Enterotoxigenic Escherichia coli (ETEC), a heterogeneous diarrheal pathovar defined by production of heat-labile (LT) and/or heat-stable (ST) toxins, causes substantial morbidity among young children in the developing world. Studies demonstrating a major burden of ST-producing ETEC have focused interest on ST toxoids for ETEC vaccines. We examined fundamental aspects of ST biology using ETEC strain H10407, which carries estH and estP genes encoding STh and STp, respectively, in addition to eltAB genes responsible for LT. Here, we found that deletion of estH significantly diminished cyclic GMP (cGMP) activation in target epithelia, while deletion of estP had a surprisingly modest impact, and a dual estH estP mutant was not appreciably different from the estH mutant. However, we noted that either STh or STp recombinant peptides stimulated cGMP production and that the loss of estP was compensated by enhanced estH transcription. We also found that the TolC efflux protein was essential for toxin secretion and delivery, providing a potential avenue for efflux inhibitors in treatment of acute diarrheal illness. In addition, we demonstrated that the EtpA adhesin is required for optimal delivery of ST and that antibodies against either the adhesin or STh significantly impaired toxin delivery and cGMP activation in target T84 cells. Finally, we used FLAG epitope fusions to demonstrate that the STh propeptide sequence is secreted by ETEC, potentially providing additional epitopes for antibody neutralization. These studies collectively extend our understanding of ETEC pathogenesis and potentially inform additional avenues to mitigate disease by these common diarrheal pathogens.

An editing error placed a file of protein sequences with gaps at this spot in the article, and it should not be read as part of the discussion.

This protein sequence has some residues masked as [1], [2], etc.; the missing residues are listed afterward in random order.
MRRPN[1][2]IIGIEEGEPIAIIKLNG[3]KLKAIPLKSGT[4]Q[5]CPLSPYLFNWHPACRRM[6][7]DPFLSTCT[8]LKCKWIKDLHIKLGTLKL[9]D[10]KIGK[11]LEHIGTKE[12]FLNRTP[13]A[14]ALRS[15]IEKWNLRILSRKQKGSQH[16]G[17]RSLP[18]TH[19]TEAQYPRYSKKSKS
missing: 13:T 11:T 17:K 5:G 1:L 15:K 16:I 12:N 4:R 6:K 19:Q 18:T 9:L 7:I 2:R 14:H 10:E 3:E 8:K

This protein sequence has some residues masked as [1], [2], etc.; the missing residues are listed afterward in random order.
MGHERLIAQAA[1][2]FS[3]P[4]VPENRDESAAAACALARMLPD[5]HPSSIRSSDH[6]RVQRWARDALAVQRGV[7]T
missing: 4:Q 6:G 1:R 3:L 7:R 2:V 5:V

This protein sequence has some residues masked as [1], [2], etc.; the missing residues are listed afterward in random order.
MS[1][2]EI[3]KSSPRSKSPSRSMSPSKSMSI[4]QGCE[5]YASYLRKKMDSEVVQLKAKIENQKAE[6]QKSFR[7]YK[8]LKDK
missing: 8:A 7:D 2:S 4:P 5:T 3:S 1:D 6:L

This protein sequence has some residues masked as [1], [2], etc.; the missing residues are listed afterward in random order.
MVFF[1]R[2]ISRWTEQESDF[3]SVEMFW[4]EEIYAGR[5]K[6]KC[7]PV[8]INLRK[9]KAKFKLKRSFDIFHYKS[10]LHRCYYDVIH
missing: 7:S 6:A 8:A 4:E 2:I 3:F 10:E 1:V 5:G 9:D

Research. Development. Production.
We are a leading supplier to the global Life Science industry with solutions and services for research, biotechnology development and production, and pharmaceutical drug therapy development and production.